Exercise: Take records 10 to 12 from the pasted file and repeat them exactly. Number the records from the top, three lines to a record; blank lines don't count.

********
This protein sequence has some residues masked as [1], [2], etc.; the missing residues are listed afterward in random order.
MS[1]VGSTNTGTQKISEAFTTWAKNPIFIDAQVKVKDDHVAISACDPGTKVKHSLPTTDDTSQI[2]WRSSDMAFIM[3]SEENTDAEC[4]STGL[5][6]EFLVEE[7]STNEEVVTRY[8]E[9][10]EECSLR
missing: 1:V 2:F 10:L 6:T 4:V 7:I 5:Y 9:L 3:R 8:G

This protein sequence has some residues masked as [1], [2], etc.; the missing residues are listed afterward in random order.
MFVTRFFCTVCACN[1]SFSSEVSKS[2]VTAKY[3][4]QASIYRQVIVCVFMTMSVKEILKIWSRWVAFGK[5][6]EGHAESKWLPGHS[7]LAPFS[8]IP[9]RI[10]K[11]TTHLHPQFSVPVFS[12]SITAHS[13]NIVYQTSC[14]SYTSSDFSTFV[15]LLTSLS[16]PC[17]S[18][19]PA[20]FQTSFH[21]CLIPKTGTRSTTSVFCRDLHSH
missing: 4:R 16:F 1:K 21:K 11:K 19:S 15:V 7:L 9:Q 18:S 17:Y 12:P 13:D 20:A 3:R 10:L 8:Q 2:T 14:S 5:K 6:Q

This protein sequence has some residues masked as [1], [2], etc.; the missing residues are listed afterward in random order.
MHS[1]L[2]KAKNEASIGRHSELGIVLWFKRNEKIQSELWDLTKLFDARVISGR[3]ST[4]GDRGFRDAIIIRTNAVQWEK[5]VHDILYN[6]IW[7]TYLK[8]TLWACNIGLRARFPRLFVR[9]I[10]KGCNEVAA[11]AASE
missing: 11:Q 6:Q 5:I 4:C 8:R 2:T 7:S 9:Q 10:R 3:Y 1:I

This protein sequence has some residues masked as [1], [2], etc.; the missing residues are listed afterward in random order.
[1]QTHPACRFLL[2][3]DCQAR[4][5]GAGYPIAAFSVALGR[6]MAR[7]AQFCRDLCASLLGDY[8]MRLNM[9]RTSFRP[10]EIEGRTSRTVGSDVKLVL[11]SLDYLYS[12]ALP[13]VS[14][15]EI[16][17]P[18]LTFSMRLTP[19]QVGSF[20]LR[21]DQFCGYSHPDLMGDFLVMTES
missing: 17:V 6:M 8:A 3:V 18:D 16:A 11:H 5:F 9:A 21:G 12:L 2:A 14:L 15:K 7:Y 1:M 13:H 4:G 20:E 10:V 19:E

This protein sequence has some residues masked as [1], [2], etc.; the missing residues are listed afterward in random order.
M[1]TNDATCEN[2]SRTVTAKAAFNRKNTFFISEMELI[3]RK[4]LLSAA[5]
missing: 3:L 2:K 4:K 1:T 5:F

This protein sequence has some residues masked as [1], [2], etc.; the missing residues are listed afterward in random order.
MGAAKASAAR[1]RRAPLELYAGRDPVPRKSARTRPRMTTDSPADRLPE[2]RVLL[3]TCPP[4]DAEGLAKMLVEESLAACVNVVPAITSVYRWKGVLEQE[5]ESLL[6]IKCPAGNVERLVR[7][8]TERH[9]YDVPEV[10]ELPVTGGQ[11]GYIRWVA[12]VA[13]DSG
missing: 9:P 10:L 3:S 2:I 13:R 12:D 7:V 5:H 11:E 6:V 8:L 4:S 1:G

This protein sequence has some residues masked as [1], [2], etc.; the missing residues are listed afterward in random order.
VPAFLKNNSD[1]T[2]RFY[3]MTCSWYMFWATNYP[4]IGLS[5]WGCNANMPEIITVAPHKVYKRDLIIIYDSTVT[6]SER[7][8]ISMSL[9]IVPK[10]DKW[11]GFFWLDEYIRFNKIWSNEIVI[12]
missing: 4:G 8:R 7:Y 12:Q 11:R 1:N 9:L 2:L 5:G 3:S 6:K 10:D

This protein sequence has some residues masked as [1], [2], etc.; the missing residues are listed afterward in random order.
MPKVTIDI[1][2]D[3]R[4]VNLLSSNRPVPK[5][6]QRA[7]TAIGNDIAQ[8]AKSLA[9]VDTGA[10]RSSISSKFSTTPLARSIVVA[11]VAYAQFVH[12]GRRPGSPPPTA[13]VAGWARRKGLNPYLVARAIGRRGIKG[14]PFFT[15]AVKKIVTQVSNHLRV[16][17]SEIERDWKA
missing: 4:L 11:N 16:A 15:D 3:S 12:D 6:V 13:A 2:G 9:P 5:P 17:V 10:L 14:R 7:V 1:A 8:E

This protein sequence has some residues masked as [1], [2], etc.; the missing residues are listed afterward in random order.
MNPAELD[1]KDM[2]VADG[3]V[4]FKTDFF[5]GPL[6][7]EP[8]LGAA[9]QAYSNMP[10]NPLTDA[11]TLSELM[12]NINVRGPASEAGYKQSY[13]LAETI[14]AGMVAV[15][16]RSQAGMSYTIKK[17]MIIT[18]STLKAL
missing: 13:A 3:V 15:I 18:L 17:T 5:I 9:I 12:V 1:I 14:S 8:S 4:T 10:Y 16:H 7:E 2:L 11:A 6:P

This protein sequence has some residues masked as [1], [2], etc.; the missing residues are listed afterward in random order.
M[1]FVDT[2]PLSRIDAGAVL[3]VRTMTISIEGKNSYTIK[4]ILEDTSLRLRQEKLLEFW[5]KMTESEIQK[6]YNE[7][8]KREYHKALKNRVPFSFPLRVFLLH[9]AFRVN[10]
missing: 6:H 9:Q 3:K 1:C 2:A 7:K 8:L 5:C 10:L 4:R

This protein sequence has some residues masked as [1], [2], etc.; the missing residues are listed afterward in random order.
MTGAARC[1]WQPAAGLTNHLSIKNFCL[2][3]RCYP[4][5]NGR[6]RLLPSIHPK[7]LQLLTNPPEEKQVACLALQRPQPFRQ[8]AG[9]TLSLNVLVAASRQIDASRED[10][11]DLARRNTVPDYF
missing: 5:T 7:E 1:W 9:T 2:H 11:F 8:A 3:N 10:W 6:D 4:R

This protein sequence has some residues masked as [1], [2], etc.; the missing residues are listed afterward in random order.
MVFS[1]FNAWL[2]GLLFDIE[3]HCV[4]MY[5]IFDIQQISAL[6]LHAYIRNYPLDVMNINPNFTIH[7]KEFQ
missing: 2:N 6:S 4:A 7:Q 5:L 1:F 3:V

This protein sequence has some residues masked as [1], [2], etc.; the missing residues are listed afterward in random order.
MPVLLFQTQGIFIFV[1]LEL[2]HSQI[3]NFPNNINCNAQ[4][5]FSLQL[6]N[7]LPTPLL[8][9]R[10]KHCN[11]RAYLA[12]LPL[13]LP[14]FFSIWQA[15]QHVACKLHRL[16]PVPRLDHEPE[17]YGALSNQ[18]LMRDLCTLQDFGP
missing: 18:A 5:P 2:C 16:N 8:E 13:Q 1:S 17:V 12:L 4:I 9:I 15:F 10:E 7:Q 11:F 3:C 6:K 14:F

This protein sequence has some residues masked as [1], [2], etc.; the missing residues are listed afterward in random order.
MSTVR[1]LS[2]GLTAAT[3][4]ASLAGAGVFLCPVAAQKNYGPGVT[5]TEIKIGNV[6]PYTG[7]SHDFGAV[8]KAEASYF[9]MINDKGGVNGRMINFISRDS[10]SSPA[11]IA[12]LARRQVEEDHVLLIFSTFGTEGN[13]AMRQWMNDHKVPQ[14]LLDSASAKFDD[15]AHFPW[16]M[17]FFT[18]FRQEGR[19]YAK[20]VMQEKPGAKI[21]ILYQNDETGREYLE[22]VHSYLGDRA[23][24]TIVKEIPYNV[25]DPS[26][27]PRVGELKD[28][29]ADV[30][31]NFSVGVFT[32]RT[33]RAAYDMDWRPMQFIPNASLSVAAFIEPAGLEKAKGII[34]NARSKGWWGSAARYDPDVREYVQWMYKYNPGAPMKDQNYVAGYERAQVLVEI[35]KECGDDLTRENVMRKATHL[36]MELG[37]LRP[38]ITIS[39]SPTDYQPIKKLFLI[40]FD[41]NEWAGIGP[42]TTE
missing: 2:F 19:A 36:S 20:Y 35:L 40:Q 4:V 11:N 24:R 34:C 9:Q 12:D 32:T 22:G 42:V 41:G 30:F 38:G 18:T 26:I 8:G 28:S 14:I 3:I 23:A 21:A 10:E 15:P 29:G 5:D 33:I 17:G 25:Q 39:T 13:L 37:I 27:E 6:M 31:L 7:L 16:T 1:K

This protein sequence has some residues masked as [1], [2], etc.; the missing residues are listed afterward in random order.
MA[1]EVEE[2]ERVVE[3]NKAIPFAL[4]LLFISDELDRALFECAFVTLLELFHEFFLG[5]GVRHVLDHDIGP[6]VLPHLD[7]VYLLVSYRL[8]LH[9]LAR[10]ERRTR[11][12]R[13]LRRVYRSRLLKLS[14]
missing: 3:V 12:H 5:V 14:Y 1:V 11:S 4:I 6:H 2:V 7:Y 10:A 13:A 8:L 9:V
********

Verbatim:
This protein sequence has some residues masked as [1], [2], etc.; the missing residues are listed afterward in random order.
M[1]FVDT[2]PLSRIDAGAVL[3]VRTMTISIEGKNSYTIK[4]ILEDTSLRLRQEKLLEFW[5]KMTESEIQK[6]YNE[7][8]KREYHKALKNRVPFSFPLRVFLLH[9]AFRVN[10]
missing: 6:H 9:Q 3:K 1:C 2:A 7:K 8:L 5:C 10:L 4:R

This protein sequence has some residues masked as [1], [2], etc.; the missing residues are listed afterward in random order.
MTGAARC[1]WQPAAGLTNHLSIKNFCL[2][3]RCYP[4][5]NGR[6]RLLPSIHPK[7]LQLLTNPPEEKQVACLALQRPQPFRQ[8]AG[9]TLSLNVLVAASRQIDASRED[10][11]DLARRNTVPDYF
missing: 5:T 7:E 1:W 9:T 2:H 11:F 8:A 3:N 10:W 6:D 4:R

This protein sequence has some residues masked as [1], [2], etc.; the missing residues are listed afterward in random order.
MVFS[1]FNAWL[2]GLLFDIE[3]HCV[4]MY[5]IFDIQQISAL[6]LHAYIRNYPLDVMNINPNFTIH[7]KEFQ
missing: 2:N 6:S 4:A 7:Q 5:L 1:F 3:V